Pieter and Guus indicated in our discussion that they recognise this as an important part of the Knowmads offering and are currently working on ways to give this more prominence and make sure they retain this close bond as the movement grows. So in this instance doing the programme initiates you into a community that lives beyond the scope of the programme and is a known factor in creating your success afterwards, as you can draw on the community not only as a connection (who you know), but your position as a member of this community. In fact, becoming part of this community is an expressed reason why people come to do the programme – they want in on a community of like minded people as part of building their careers in this highly individualised post-industrial world we now live in. It goes beyond ‘building networks’. There is a sense of long term belonging – being part of a tribe.
Innovation Lab (Denmark)
I was not prepared for what I found when I met with Mads and Martin to discuss their work at the Innovation Lab in Aarhus, Denmark (and like both Enspiral and Knowmads the movement is spreading across the globe to other countries).
Innovation Lab is basically a group of independent businesses being paid members choosing to work together under the banner of Innovation Lab as knowledge service providers. Each member has their own company, i.e. they are all CEOs of a company. But they are all members of Innovation Lab, paid members.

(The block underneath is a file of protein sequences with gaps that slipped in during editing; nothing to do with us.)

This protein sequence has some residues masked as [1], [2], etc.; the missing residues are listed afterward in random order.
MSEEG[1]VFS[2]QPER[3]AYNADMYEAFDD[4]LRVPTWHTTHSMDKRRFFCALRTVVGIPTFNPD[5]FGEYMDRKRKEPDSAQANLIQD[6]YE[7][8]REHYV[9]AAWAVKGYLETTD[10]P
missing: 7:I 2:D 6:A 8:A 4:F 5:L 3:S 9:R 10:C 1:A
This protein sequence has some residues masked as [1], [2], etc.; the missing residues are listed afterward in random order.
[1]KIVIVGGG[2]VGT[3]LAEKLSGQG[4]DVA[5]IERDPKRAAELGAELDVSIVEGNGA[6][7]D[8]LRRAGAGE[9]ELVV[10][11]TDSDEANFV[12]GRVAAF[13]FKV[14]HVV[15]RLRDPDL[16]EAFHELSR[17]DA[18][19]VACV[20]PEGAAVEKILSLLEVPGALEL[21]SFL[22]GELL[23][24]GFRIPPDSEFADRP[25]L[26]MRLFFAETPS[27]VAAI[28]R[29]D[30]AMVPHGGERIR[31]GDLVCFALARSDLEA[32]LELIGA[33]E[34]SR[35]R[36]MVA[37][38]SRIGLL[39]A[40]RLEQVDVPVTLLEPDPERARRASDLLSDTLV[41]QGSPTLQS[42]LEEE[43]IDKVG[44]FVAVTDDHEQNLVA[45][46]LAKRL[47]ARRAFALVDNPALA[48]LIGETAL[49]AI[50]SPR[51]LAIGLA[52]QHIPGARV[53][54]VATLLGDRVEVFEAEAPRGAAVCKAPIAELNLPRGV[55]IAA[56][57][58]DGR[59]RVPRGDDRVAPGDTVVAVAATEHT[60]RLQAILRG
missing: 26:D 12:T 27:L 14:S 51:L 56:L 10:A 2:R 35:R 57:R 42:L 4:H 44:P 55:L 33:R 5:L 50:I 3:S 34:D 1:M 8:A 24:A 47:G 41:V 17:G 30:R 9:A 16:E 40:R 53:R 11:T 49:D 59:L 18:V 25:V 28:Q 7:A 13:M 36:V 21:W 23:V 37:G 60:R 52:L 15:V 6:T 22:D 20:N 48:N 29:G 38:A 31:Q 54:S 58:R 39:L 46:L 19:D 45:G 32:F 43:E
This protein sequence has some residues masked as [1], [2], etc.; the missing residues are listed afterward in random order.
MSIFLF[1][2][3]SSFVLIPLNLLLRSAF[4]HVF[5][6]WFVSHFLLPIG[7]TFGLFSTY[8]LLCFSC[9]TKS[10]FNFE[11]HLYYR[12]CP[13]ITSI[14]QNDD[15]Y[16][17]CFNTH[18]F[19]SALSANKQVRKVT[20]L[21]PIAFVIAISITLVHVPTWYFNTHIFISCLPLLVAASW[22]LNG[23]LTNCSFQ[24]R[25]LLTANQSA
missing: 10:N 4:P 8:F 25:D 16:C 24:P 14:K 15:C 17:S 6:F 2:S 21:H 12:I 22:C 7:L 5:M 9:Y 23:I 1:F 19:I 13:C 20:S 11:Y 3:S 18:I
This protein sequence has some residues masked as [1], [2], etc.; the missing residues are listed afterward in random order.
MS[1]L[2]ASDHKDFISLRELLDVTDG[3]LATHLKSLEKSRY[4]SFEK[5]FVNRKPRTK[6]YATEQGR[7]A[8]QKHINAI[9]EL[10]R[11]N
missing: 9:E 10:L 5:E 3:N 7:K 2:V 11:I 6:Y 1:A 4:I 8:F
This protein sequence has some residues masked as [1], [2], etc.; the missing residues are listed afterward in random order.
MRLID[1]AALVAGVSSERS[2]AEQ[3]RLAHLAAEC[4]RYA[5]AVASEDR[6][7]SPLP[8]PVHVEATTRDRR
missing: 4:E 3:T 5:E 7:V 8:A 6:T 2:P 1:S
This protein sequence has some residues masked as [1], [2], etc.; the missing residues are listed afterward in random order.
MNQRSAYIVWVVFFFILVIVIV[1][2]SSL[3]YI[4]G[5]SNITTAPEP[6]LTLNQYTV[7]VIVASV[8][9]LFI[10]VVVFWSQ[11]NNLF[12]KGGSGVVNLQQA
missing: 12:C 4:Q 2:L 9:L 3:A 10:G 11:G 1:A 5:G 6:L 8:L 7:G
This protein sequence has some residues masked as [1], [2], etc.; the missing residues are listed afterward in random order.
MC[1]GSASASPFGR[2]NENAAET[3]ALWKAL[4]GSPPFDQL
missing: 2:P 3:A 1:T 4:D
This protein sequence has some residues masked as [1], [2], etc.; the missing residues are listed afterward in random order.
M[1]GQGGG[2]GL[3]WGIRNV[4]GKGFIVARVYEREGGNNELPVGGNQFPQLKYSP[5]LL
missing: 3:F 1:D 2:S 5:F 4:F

So why are they part of Innovation Lab even though they need to pay to be members and are separately responsible for the success of their own companies? They bring in work for one another because together as a team they have a wider base of capabilities. They also have regular meetings as a group with external (also paid) member organisations interested in what services Innovation Lab has to offer. These external member organisations get certain benefits, and the companies that comprise ‘Innovation Lab’ have the benefit of having regular access to the member organisations that want to make use of Innovation Lab’s services.
So once again there is the recognition of both autonomy and the voluntary choice to ‘belong’ to something bigger. In the case of Innovation Lab initiation into to be part of the group of companies providing services to the customers of Innovation Lab can only take place if current members (i.e. the service provider members) of Innovation Lab agree, and they watch closely that they do not introduce internal competition, but rather synergies and complementary capabilities.
So what’s new?
All of these have one thing on common – they champion both autonomy and belonging. Gone are vertical hierarchies. They are replaced by individualised autonomous entities who position themselves by becoming members of larger groupings that share their values and approach.
Of course you have read all of this only to realise you already know this. Look at Uber, Airbnb, and the trend of groups of autonomous service providers is already abundantly clear. These bonds are strong and prevailing and spearhead success, just think back to its less democratic predecessor, the notorious ‘old boys club’.